It’s the height of hypocrisy to talk to people about sacrifice and selflessness for your institution if that institution is only concerned with itself and all the things it can accrue in order to perpetuate its own existence.
Shepherd of the Valley does NOT exist just to serve itself, or just to be a church. Not everything churches do is automatically good—or fulfills God’s call—just because those things are done by a church! The “church” designation does not whitewash selfishness or failure of mission.
Shepherd of the Valley exists so that people might be able to hear God’s grace-filled message that we are beloved, filled, and sent out to do amazing things in the world. We do not own or understand the definition of “goodness”, nor do we define it by ourselves and our experiences alone. When we say we’re called to do good things, that goodness is defined by God and by the people we serve.
We don’t gather to face inward in a given place and talk about ourselves, we gather to inspire and be inspired, that we might be pushed outward into a new life. We don’t reduce the world around us, we open up new possibilities into which God is calling us, new ways of listening to him as we serve our neighbors and families. We gather around something greater than ourselves in service to people beyond ourselves, making the “us” part as transparent and mobile as possible, the better to live as the people we’re called to be.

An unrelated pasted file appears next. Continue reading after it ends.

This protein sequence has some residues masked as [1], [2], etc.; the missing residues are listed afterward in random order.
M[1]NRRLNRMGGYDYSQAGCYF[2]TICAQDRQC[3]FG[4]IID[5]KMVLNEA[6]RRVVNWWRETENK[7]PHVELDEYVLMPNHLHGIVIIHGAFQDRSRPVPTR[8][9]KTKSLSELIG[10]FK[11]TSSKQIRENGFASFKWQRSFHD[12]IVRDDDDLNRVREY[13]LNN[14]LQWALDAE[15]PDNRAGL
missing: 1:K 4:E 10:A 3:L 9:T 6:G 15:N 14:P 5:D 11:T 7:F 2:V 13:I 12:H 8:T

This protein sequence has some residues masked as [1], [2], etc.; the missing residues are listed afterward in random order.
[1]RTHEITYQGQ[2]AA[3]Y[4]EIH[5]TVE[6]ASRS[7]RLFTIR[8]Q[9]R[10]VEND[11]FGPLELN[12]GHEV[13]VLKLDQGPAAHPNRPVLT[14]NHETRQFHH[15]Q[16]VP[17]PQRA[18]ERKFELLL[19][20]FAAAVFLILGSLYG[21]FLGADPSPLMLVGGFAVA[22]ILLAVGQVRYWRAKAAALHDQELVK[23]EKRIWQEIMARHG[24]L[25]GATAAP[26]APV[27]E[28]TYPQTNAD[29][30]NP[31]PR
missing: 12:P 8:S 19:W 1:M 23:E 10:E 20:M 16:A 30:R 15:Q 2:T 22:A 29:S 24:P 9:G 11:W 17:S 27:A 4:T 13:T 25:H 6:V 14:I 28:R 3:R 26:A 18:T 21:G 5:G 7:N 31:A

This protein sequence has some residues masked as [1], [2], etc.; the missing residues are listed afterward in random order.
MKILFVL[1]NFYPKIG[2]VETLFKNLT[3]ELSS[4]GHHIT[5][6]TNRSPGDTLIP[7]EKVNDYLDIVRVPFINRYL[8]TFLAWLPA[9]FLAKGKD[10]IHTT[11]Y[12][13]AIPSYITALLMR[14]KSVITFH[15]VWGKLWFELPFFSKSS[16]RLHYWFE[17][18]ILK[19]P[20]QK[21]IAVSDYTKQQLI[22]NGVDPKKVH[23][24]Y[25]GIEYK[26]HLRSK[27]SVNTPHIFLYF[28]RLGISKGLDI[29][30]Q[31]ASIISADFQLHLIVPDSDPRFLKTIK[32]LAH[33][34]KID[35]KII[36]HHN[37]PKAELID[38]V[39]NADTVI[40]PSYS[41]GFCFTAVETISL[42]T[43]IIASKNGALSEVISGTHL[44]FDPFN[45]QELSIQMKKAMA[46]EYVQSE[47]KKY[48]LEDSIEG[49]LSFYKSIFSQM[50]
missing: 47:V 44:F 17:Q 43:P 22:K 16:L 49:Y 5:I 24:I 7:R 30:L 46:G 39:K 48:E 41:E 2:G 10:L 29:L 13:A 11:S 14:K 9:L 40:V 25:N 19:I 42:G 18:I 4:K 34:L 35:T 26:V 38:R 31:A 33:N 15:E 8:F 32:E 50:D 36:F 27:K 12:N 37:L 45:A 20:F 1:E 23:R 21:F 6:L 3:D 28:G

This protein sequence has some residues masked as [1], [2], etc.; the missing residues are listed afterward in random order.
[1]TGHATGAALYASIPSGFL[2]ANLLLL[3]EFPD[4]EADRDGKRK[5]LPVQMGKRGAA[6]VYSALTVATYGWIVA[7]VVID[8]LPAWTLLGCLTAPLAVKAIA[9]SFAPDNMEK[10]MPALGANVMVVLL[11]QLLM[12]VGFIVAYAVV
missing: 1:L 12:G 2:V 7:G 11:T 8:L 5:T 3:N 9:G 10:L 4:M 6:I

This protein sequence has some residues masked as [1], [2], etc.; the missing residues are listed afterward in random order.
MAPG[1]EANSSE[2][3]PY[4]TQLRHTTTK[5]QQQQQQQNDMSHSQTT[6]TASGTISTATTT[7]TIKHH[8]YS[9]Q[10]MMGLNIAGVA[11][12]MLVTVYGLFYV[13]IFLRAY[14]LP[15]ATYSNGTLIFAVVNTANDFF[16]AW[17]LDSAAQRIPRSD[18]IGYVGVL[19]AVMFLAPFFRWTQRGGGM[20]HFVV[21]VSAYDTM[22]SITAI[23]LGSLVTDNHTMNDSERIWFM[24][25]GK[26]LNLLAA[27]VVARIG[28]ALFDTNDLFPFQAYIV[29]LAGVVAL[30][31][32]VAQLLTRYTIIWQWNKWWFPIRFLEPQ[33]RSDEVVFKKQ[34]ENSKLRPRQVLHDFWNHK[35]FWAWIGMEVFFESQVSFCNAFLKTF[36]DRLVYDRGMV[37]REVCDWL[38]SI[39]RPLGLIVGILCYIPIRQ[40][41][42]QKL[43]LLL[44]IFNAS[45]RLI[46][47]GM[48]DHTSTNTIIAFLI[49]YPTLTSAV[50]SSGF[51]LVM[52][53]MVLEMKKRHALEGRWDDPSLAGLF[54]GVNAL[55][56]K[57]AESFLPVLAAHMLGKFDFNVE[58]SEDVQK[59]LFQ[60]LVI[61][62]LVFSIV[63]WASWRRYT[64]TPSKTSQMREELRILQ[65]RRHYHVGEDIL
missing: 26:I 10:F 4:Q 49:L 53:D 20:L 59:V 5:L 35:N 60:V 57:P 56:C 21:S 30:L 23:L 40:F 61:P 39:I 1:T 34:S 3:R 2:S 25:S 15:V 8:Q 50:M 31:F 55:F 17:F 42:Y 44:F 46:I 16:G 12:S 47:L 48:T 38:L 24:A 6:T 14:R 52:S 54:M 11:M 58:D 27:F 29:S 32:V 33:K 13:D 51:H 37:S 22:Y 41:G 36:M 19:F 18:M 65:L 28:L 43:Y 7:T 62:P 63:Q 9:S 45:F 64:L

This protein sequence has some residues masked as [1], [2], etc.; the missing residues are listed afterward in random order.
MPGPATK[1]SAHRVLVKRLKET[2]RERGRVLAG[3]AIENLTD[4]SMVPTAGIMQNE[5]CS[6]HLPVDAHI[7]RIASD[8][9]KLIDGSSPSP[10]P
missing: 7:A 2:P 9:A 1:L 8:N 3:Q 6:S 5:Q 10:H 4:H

Church is not the endpoint of our faith. Church is full of new beginnings and constant waves of transformation that change not only us, but the world around us, faithfully and for the better. If we’re not doing that, we’re not fulfilling our mission.
What We Teach New Members: Part 1
What We Teach New Members: Part 1
Several times a year we welcome new members into the church. It’s a chance for interested people to find out why we do the things we do. As we explain and discuss our theology, we come to a richer understanding of our relationship with God and our purpose in life.
We start each session by emphasizing two things that lie at the core of our understanding of God and the world. Today we’ll cover the first. The second will come next time.
Assertion 1: We are saved by God through grace, not by our own works.
This declaration is as old as the Protestant Reformation, 500 years ago. It’s the foundation of our journey together. None of us is perfect. If we could be, we would not have needed Jesus Christ to die and rise again to redeem us. Jesus’ arrival on earth swept away the notion that we earn salvation ourselves by any deed or belief. To claim otherwise would create a “Christian” church which did not follow Christ!
Though this is easy to say, it’s also easy to forget. Most of us carry a dividing line in our heads between “that nice faith stuff” and “real life”. We say that Jesus saves us, but then we act as if church depends on the things we do. We uphold traditions as central, fret over the placing of candles or the color of flowers, debate the appropriateness of songs, and define “success” by numbers on a piece of paper. All of these things have a place, but none of them lie at the core of our identity.